I’ve lived with this for so long and heard so many terrible things from friends who have taken the surgery route, that I’m living with the devil I know. Me and this pain are old adversaries. I know what it will do. If I have surgery there is no guarantee I’d be better off, so for now (like many sufferers) I think I’ll stick with the pain. I’ve had it for so long that I don’t think I’d remember what life is like without it. I understand this pain.

I know that I can’t stand for long, or sometimes at all. I know that if I sit for more than an hour I will limp for a while as my pelvis will seize up. Cramps can often make me limp. The cysts press against my bladder, so I can’t go for long without visiting the toilets. When the endometriosis flares up badly, it can also give me diarrhoea, so long distance travel is definitely a challenge. When the pain is at its worse it is like a hot blade in my guts. The pain at times is literally breathtaking and I’ve often wondered how it is possible to bear it. Most days it’s like a dull ache, a lurking bear of pain waiting to take a savage bite of me when I least expect it.

There are also the days I breathe through it – panting through contractions. The days I walk and walk (slowly, shuffling, limping) because there is no comfortable sitting position and I’m afraid my hip bones will seize up. You can always tell which women have endometriosis because they probably own a number of hot water bottles. On the bad days, I sit with one on my lap, and two tucked behind me. I avoid painkillers until it’s absolutely necessary because I don’t want to become accustomed to them. I did that once, and breaking the painkiller habit was awful.

I know that when we try to talk about the pain, people still don’t believe us. How can it possibly be that bad? If it’s really that bad, how can we cope?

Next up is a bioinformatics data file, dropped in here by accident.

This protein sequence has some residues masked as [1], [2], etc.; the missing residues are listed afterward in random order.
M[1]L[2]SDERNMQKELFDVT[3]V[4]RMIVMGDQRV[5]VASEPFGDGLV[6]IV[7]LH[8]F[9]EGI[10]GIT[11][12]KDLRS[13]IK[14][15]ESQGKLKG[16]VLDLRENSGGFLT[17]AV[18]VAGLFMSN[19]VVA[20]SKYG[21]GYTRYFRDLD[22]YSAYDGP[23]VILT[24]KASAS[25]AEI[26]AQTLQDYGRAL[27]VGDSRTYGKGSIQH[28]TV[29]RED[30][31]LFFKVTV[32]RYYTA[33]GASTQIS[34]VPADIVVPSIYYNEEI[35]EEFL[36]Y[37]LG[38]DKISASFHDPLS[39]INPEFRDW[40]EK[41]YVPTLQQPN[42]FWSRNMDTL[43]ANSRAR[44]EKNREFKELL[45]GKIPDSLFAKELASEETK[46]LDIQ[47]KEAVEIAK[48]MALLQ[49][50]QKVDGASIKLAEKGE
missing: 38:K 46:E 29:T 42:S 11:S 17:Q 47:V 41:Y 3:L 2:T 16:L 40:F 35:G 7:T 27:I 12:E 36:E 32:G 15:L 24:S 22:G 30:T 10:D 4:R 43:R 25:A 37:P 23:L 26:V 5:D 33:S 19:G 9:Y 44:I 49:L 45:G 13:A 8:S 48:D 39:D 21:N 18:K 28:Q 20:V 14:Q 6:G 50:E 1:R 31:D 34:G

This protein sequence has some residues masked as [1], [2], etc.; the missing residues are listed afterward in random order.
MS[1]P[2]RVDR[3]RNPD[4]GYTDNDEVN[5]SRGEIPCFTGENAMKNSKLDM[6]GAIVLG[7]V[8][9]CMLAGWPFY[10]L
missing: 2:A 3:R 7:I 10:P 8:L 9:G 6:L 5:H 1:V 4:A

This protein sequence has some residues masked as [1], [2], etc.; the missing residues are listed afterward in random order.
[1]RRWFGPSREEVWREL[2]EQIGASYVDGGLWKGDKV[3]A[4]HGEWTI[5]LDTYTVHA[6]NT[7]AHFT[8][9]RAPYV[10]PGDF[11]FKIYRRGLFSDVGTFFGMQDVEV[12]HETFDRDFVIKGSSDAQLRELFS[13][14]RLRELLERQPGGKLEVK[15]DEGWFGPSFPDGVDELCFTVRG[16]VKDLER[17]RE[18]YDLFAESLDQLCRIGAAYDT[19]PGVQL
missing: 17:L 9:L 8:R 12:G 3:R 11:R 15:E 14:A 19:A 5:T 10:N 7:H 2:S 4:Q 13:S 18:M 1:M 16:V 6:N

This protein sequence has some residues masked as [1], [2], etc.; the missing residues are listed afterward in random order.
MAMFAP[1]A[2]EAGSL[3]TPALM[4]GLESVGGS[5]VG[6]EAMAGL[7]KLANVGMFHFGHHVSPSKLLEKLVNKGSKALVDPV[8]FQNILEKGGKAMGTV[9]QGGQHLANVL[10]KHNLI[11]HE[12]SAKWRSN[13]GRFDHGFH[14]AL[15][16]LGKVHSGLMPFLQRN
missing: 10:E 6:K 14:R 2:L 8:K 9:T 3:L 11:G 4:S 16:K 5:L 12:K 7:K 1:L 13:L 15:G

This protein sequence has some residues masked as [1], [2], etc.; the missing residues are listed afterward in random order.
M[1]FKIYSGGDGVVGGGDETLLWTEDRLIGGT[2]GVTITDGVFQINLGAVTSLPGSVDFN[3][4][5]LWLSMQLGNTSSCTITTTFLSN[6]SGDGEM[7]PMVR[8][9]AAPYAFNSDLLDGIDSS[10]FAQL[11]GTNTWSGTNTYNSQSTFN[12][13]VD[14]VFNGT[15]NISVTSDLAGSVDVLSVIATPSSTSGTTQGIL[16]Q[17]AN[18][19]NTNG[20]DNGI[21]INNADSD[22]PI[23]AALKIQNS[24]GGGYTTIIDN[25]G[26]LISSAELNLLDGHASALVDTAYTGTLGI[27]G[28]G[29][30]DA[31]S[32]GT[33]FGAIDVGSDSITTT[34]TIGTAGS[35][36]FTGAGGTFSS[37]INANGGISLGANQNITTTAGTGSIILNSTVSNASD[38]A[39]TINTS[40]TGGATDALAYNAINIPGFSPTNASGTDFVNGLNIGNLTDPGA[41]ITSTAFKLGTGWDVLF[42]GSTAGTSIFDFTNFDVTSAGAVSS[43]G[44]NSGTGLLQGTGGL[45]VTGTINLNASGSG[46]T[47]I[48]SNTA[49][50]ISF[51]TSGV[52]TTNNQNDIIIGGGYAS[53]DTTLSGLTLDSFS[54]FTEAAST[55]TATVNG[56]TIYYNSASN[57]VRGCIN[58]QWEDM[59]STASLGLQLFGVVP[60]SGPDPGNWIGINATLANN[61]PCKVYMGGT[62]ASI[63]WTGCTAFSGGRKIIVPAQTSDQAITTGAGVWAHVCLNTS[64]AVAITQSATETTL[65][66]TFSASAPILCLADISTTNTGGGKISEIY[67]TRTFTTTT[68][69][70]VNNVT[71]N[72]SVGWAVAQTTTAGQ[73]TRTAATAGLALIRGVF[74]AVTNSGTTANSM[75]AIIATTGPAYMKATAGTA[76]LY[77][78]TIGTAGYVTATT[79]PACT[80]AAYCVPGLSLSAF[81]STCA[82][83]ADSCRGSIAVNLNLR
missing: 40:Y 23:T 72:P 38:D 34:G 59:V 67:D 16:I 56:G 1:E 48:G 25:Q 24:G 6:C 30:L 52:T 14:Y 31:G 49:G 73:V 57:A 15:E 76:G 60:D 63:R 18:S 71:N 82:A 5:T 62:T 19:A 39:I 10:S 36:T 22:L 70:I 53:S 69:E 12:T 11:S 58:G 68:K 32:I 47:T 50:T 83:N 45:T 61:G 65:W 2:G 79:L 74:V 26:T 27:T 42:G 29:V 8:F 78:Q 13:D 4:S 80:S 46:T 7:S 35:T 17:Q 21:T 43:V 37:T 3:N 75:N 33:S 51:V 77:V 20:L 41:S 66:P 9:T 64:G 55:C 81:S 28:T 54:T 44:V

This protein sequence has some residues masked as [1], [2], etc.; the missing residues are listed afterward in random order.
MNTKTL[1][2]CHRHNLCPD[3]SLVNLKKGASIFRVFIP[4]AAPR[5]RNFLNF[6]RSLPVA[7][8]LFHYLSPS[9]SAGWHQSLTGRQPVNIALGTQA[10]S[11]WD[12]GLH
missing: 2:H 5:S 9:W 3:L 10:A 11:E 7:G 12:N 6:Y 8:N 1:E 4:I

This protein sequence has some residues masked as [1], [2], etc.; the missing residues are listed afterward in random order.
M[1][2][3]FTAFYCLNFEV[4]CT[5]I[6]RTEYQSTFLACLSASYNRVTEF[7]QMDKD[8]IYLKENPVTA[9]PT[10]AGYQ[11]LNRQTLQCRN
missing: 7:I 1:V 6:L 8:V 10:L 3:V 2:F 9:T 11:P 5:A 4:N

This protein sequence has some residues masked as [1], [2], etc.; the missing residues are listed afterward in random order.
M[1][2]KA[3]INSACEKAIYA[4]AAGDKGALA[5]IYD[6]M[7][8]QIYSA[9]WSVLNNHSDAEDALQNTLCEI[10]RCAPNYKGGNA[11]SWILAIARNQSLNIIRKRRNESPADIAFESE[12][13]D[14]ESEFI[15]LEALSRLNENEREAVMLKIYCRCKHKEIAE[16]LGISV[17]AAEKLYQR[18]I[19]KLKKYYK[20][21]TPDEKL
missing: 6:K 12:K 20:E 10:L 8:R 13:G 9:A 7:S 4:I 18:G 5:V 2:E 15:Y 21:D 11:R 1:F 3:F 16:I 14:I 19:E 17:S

Because we have learned to, and because we have had to.

We have been told our whole lives to “deal with it”, and for those of us of a certain age being born with a uterus has been a complicated journey. We have this complex set of monthly conditions that dominate our lives, but for some reason, we are raised to feel shame talking about it. Our blood is dirty and we have carried that shame since our early teens. We didn’t talk about our periods, we bled in secret and when we felt pain, we had that in secret too. We felt it was our cross to bear because we were encouraged to be that way. When the doctors told us it was “just one of those things”, we believed them.

This is why this conversation is so important. We have to break the silence. We have to give the future generations more options and better choices. Education is essential so that young people no longer have to feel as if this is some kind of a private shame.

When I was asked if I would endorse a new exhibition supported by Endometriosis UK and sponsored by Standard Life UK, it didn’t take me long to agree.  These exhibitions in London and Edinburgh, Beyond the Invisible, are part of the greater plan to create a wider conversation about endometriosis and its sufferers. The photographer, Rankin, has taken a series of photos around which the exhibition is based. These highlight real life stories of endometriosis sufferers, and hopefully, this will help people to talk more openly about their plight.

Join the conversation, share #RealLifeStories about #Endometriosis, and visit the exhibitions if you can (full details below). Those of us who feel comfortable talking about issues like endometriosis and periods can do a great deal of good simply by not hiding away any more. The next generation coming up behind us will, perhaps, grow up not hiding natural bodily functions and illnesses. If they feel more comfortable about talking about their periods, maybe their openness will have a positive impact on things like medical awareness and diagnosis.

Let’s all work hard at making the invisible, visible.

Dawn Finch is an author, librarian, and activist.

This post has been sponsored by Standard Life UK who are in collaboration with Endometriosis UK in creating the Beyond the Invisible exhibitions in London and Edinburgh.

Admission to both exhibitions is free. Please share and use #RealLifeStories
#BeyondtheInvisible
#Endometriosis
#InvisibleIllnesses

London – 21* – 28 March, 2019
La Galleria Pall Mall
Royal Opera Arcade
5B Pall Mall
London
SW1Y 4UY
Open 11am-5pm each day

Edinburgh – 1 – 8 April, 2019
Stills Photography Centre
23 Cockburn Street
EH1 1BP
Edinburgh

Open 11am – 5pm each day

*Open 12pm-5pm on launch day to public